The main problem with the analysis is that it treats all participants as identical, with a homogeneous virus population that activates and grows at the same rate. The only variation between participants considered is the (random) timing of viral activation. After treatment interruption, it is common to see one person rebound after two weeks, and another after three weeks. By their model, the first person's virus must have activated one week before the second person's virus did. If the activation rate were high, this would be extremely unlikely. The authors conclude that viral activation occurs about once per week, not multiple times per day as previously proposed [1,3–5]. Below, we offer an alternative explanation. We show that inter-person variation in viral activation or growth rates can explain the observed variation in rebound times. While Pinkevych et al. discuss the issue of interperson variation, they hypothesize that their fitted values properly estimate cohort averages. Our analysis below challenges this hypothesis: interperson variation does not merely lead to variation around a central estimate in activation rate but rather skews the estimate downward. We conclude by arguing that high activation rates are suggested by the weak correlation between preinterruption latent reservoir sizes and postinterruption viral rebound times.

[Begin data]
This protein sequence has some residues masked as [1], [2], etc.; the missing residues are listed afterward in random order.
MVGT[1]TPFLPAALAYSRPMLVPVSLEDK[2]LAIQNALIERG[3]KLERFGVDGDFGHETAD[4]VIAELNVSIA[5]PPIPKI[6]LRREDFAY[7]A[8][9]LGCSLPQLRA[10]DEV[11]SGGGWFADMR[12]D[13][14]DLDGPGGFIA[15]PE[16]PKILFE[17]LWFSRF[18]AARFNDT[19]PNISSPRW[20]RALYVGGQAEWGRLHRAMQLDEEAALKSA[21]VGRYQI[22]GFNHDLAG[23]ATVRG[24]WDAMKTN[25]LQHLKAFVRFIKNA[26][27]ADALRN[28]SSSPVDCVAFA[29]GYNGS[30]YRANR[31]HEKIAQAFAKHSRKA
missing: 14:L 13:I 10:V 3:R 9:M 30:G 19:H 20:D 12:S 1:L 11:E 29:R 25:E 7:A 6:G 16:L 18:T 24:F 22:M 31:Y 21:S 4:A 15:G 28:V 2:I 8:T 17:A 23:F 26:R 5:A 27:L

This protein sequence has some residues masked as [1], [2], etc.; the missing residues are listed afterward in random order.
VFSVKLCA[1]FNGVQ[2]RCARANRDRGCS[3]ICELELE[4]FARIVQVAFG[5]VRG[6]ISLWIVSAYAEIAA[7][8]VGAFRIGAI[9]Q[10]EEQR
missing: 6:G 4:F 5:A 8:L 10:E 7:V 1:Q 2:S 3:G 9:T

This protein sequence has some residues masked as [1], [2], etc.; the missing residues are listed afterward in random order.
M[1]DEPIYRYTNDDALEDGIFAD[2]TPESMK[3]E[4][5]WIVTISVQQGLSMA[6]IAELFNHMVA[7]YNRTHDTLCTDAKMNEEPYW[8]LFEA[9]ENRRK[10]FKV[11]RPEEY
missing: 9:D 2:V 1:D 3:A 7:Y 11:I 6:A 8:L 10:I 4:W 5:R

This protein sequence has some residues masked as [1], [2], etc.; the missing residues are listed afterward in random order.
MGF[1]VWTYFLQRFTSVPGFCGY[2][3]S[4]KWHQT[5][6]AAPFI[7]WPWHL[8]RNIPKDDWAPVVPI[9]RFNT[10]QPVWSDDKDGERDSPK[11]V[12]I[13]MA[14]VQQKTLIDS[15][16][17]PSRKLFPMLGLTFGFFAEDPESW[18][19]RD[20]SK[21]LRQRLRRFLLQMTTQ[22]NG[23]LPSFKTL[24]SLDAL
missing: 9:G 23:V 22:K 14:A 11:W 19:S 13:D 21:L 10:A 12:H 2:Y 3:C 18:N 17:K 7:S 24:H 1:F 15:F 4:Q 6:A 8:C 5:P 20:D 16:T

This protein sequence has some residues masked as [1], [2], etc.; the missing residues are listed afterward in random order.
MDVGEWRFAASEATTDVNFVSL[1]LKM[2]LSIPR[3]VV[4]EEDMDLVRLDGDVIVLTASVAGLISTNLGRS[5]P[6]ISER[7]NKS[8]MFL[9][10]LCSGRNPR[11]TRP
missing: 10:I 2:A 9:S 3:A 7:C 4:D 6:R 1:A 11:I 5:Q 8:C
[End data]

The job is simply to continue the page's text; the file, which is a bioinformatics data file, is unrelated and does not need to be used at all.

In the Pinkevych et al. model, latently infected cells reactivate at a constant rate (k). Reactivated virus cannot spread until drug “washes out” following ART interruption. Viral activation occurs at a random, exponentially distributed time (average value 1/k) after washout. Plasma virus levels then grow exponentially from V0 at rate r. The proportion of individuals with viral rebound to detectable levels by a particular time can be calculated and compared to participant data to estimate parameters.